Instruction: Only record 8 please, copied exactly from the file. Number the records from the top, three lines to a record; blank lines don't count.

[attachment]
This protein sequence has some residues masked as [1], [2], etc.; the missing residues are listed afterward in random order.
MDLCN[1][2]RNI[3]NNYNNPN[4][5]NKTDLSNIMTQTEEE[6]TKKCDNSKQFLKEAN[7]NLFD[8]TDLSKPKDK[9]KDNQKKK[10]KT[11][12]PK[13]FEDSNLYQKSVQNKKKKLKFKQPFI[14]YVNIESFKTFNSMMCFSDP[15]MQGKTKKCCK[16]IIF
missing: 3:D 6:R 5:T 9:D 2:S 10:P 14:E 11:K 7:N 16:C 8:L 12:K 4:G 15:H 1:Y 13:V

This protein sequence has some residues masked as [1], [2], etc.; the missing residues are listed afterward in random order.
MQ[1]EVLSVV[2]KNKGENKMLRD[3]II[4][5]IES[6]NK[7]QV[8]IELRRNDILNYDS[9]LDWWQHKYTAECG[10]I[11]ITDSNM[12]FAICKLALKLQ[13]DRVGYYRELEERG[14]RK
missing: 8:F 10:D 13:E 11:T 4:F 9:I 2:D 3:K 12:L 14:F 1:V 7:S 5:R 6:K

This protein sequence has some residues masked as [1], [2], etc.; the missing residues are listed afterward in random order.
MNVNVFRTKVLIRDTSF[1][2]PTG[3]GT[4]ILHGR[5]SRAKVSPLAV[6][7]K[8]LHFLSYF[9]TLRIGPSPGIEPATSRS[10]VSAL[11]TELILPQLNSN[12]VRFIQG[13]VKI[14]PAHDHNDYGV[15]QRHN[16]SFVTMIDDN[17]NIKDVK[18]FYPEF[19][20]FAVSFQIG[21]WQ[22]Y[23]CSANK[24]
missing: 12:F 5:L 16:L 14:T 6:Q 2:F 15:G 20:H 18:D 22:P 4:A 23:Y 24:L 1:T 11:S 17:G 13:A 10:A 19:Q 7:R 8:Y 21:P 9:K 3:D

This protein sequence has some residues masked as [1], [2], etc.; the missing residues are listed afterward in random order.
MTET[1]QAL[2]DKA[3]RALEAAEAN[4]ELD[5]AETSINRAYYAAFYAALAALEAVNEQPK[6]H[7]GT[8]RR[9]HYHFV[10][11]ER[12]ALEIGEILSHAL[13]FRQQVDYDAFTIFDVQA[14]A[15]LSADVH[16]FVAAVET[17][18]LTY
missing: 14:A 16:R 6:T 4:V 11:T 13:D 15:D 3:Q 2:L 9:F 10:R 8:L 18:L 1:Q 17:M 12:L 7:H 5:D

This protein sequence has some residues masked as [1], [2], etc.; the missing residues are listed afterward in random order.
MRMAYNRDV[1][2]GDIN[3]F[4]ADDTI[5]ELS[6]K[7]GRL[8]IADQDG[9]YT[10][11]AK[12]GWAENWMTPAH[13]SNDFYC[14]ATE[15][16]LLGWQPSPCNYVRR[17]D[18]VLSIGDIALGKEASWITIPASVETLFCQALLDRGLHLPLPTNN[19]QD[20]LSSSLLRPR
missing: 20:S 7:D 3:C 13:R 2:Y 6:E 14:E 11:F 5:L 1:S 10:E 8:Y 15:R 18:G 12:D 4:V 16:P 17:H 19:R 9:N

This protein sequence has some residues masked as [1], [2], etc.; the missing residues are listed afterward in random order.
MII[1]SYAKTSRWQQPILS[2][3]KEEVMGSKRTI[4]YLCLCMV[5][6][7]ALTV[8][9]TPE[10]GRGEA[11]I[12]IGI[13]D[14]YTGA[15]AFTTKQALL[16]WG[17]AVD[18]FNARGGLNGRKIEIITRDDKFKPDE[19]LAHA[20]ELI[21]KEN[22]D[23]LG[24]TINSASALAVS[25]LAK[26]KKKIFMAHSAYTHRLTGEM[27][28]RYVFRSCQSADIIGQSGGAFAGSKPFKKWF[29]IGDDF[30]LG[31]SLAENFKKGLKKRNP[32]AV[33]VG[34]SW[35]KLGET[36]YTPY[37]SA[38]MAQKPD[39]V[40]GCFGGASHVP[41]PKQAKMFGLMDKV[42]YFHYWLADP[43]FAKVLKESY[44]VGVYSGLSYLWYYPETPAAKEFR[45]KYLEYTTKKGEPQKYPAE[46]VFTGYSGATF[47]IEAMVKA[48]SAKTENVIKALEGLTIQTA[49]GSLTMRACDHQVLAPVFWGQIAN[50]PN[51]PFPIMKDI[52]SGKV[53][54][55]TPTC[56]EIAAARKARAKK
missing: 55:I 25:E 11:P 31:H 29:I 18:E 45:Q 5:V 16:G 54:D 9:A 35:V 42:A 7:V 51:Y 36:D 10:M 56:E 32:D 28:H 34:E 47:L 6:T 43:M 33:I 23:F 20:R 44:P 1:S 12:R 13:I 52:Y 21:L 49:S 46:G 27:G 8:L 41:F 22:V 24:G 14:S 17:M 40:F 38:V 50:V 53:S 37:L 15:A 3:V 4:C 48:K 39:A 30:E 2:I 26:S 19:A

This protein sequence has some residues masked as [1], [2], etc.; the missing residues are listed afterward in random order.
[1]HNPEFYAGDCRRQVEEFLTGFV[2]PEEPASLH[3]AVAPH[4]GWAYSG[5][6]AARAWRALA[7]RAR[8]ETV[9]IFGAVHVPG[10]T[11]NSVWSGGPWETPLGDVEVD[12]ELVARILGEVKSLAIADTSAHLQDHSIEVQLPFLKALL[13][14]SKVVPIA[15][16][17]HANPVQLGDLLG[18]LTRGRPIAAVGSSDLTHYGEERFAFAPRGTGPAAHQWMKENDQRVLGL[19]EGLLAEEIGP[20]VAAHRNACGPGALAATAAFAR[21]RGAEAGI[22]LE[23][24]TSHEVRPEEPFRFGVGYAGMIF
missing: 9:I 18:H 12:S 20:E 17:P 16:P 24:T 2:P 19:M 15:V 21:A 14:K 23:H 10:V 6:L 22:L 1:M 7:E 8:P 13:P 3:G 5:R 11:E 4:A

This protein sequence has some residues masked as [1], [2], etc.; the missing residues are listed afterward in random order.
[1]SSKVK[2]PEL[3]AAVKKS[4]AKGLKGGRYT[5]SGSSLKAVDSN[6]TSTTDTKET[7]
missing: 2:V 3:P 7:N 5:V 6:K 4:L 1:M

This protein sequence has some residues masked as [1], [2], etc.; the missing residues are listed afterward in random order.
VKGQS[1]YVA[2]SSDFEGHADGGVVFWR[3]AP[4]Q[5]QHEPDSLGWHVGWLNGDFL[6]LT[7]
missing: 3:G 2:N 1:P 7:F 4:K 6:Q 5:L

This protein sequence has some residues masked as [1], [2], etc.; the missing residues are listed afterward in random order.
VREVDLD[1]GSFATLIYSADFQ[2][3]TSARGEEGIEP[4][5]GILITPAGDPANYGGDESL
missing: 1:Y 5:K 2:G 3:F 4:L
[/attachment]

This protein sequence has some residues masked as [1], [2], etc.; the missing residues are listed afterward in random order.
[1]SSKVK[2]PEL[3]AAVKKS[4]AKGLKGGRYT[5]SGSSLKAVDSN[6]TSTTDTKET[7]
missing: 2:V 3:P 7:N 5:V 6:K 4:L 1:M